All information about the imported dataset is available on the wiki

At last: contributors with >5000 changesets can use the import helper page on mapcomplete too. If you have a dataset about POI that are supported shown by one of the official themes, you can upload it if it is thoroughly cleaned, attributes are correct OSM-tags, the data is in geojson or csv format and your local community is informed and consented to the import.

The helper page will help you review the values, check the locations, remove duplicates from earlier open notes, remove points that are close to already existing points and finally upload it.

A screencap of the upload can be seen here

Location: Bever, Strombeek-Bever, Grimbergen, Halle-Vilvoorde, Flemish Brabant, Flanders, 1853, Belgium

In my little OpenStreetMap-editor translations are provided by contributors on hosted weblate, where thousands of text snippets have been translated already in the past year - which is awesome. Thank you translators!

However, the language picker was a bit dry: it used to have codes for every langauge, e.g. nl, en, ja, ‘pt_BR’, ‘zh_Hant’… Quite boring and not really user-friendly - but easy to implement.

Today, I decided to give these an overhaul. I wanted to show proper language names in them. But: in which language should we show the language overview?

Should we show the language option in the language itself? Or should the languages be shown in the current language? Showing in the current language also means that the name of every language should be translated too - a huge task… Also, translating every language has the drawback that, if a user accidentally selects a language in a foreign writing system, they’ll won’t be able to find their language in all the “gibberish”.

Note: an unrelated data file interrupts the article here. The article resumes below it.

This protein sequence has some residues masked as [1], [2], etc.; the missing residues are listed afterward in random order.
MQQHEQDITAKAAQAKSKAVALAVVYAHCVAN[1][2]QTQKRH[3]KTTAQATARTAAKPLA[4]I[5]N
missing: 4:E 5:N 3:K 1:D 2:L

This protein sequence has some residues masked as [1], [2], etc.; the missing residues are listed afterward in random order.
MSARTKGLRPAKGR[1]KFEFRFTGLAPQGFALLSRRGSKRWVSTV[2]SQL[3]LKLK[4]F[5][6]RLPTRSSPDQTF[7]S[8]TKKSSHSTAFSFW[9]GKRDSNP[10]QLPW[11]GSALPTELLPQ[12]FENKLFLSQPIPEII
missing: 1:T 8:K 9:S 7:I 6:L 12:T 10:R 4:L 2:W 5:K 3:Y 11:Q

Best of both worlds

I decided to offer the best of both worlds: in the menu, first language name is shown as the native speaker speaks it, followed by the language name in the current language (except if both are the same)

This means that, in all circumstances, everyone can find their language.

But, where to fetch every language name in every language?

Wikidata to the rescue

Of course, the internet must have a list of languages translated in every language. But where to find it or compile it?

I decided to have a look at one of the biggest repositories of knowledge: Wikidata. They do have an entry for every language (e.g. Dutch). To fetch every modern language, we turn to the SPARQL-endpoint with the following query:

sparql SELECT ?lang ?label ?code WHERE { ?lang wdt:P31 wd:Q1288568. ?lang rdfs:label ?label. ?lang wdt:P424 ?code }

This one fetches all languages and uses the labels in every language as their translation. With a Typescript these can be downloaded and used as translation.

The messy real world

Of course, real life isn’t as easy. There are dialects, differences in notation between Weblate and Wikipedia (e.g. zh-hant vs zh-Hant). But with a few exceptions, this can be fixed too. Some pragmatism doesn’t hurt - even though it is nice that it works for most cases automatically.

The full script is available here.

The results

Location: 0,000, 0,000

Hi all,

Just a quick heads up that MapComplete 0.14 is deployed!

Apart from lots of fixed bugs and performance improvements, a new theme showing OpenStreetMap notes has landed! Especially the filter functionality should come in handy

And of course, there are plenty of (new) themes, such as the street lighting theme (thanks Robin!) or the postboxes and -offices map (by nicolelaine).

And -by now- over 1000 individual contributors have used MapComplete.

Hi everyone,

A new version of MapComplete has been deployed. It has a lot of exciting new themes and features, which I’d like to highlight in this diary entry.

New themes